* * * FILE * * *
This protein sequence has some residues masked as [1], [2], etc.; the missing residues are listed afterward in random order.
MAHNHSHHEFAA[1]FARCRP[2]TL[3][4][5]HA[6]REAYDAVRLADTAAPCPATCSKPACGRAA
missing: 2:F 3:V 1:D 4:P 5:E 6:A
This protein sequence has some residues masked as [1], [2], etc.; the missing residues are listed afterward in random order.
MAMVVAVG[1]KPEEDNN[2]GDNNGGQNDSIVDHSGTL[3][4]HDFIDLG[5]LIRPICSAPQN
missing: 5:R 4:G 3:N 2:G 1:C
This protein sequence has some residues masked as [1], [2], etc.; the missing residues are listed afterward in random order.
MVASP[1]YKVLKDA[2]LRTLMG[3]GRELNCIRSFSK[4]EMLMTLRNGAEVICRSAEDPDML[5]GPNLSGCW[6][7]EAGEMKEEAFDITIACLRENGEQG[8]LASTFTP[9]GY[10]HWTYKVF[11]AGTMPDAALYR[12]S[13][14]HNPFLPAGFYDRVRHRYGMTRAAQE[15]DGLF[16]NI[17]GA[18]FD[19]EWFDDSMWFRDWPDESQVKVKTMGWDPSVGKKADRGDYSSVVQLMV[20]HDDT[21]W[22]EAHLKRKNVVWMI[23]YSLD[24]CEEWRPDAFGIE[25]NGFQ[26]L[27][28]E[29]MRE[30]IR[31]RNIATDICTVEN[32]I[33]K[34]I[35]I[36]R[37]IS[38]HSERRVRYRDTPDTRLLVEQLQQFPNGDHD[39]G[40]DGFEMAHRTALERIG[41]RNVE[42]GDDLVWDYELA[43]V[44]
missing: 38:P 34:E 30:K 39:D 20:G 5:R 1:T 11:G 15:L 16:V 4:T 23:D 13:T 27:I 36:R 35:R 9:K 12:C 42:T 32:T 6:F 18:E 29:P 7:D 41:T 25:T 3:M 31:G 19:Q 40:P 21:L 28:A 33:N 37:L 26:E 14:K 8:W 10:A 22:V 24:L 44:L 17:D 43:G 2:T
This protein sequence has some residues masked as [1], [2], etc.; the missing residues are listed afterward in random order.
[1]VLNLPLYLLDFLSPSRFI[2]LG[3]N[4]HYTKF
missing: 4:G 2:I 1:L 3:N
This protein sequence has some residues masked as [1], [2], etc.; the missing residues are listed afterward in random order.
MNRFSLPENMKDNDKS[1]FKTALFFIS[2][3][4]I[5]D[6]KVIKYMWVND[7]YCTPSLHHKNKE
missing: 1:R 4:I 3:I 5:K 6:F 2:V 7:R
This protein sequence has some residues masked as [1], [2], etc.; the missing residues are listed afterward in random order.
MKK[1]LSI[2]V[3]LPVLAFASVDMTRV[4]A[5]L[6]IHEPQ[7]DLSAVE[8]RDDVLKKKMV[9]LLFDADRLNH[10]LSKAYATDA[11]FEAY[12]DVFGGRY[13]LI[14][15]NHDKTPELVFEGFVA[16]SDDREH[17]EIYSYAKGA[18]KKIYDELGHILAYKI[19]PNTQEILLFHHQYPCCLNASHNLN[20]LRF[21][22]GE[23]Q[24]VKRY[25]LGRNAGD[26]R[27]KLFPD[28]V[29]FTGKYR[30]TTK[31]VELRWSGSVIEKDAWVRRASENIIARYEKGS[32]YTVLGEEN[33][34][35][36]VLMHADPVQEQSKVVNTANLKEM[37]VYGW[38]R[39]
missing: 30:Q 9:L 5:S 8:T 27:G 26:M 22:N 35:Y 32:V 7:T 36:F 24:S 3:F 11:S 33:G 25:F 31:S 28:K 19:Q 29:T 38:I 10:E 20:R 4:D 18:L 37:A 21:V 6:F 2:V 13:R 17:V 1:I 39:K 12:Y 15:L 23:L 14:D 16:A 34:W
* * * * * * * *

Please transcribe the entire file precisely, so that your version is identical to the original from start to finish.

This protein sequence has some residues masked as [1], [2], etc.; the missing residues are listed afterward in random order.
MAHNHSHHEFAA[1]FARCRP[2]TL[3][4][5]HA[6]REAYDAVRLADTAAPCPATCSKPACGRAA
missing: 2:F 3:V 1:D 4:P 5:E 6:A
This protein sequence has some residues masked as [1], [2], etc.; the missing residues are listed afterward in random order.
MAMVVAVG[1]KPEEDNN[2]GDNNGGQNDSIVDHSGTL[3][4]HDFIDLG[5]LIRPICSAPQN
missing: 5:R 4:G 3:N 2:G 1:C
This protein sequence has some residues masked as [1], [2], etc.; the missing residues are listed afterward in random order.
MVASP[1]YKVLKDA[2]LRTLMG[3]GRELNCIRSFSK[4]EMLMTLRNGAEVICRSAEDPDML[5]GPNLSGCW[6][7]EAGEMKEEAFDITIACLRENGEQG[8]LASTFTP[9]GY[10]HWTYKVF[11]AGTMPDAALYR[12]S[13][14]HNPFLPAGFYDRVRHRYGMTRAAQE[15]DGLF[16]NI[17]GA[18]FD[19]EWFDDSMWFRDWPDESQVKVKTMGWDPSVGKKADRGDYSSVVQLMV[20]HDDT[21]W[22]EAHLKRKNVVWMI[23]YSLD[24]CEEWRPDAFGIE[25]NGFQ[26]L[27][28]E[29]MRE[30]IR[31]RNIATDICTVEN[32]I[33]K[34]I[35]I[36]R[37]IS[38]HSERRVRYRDTPDTRLLVEQLQQFPNGDHD[39]G[40]DGFEMAHRTALERIG[41]RNVE[42]GDDLVWDYELA[43]V[44]
missing: 38:P 34:E 30:K 39:D 20:G 5:R 1:T 11:G 15:L 16:V 4:T 23:D 13:T 27:I 36:R 35:R 9:K 12:C 42:T 32:T 6:F 18:E 29:P 7:D 41:T 25:T 3:M 31:G 19:Q 40:P 21:L 28:A 33:N 37:L 26:E 14:K 8:W 10:A 22:V 24:L 44:L 17:D 43:G 2:T
This protein sequence has some residues masked as [1], [2], etc.; the missing residues are listed afterward in random order.
[1]VLNLPLYLLDFLSPSRFI[2]LG[3]N[4]HYTKF
missing: 4:G 2:I 1:L 3:N
This protein sequence has some residues masked as [1], [2], etc.; the missing residues are listed afterward in random order.
MNRFSLPENMKDNDKS[1]FKTALFFIS[2][3][4]I[5]D[6]KVIKYMWVND[7]YCTPSLHHKNKE
missing: 1:R 4:I 3:I 5:K 6:F 2:V 7:R
This protein sequence has some residues masked as [1], [2], etc.; the missing residues are listed afterward in random order.
MKK[1]LSI[2]V[3]LPVLAFASVDMTRV[4]A[5]L[6]IHEPQ[7]DLSAVE[8]RDDVLKKKMV[9]LLFDADRLNH[10]LSKAYATDA[11]FEAY[12]DVFGGRY[13]LI[14][15]NHDKTPELVFEGFVA[16]SDDREH[17]EIYSYAKGA[18]KKIYDELGHILAYKI[19]PNTQEILLFHHQYPCCLNASHNLN[20]LRF[21][22]GE[23]Q[24]VKRY[25]LGRNAGD[26]R[27]KLFPD[28]V[29]FTGKYR[30]TTK[31]VELRWSGSVIEKDAWVRRASENIIARYEKGS[32]YTVLGEEN[33][34][35][36]VLMHADPVQEQSKVVNTANLKEM[37]VYGW[38]R[39]
missing: 30:Q 9:L 5:S 8:T 27:G 26:M 22:N 35:Y 32:V 7:T 36:F 24:S 3:F 11:S 33:G 25:F 31:S 28:K 19:Q 29:T 38:I 10:E 20:R 4:D 18:L 37:A 21:V 6:F 2:V 13:R 17:V 1:I 39:K 12:Y 15:L 23:L 14:D 16:A 34:W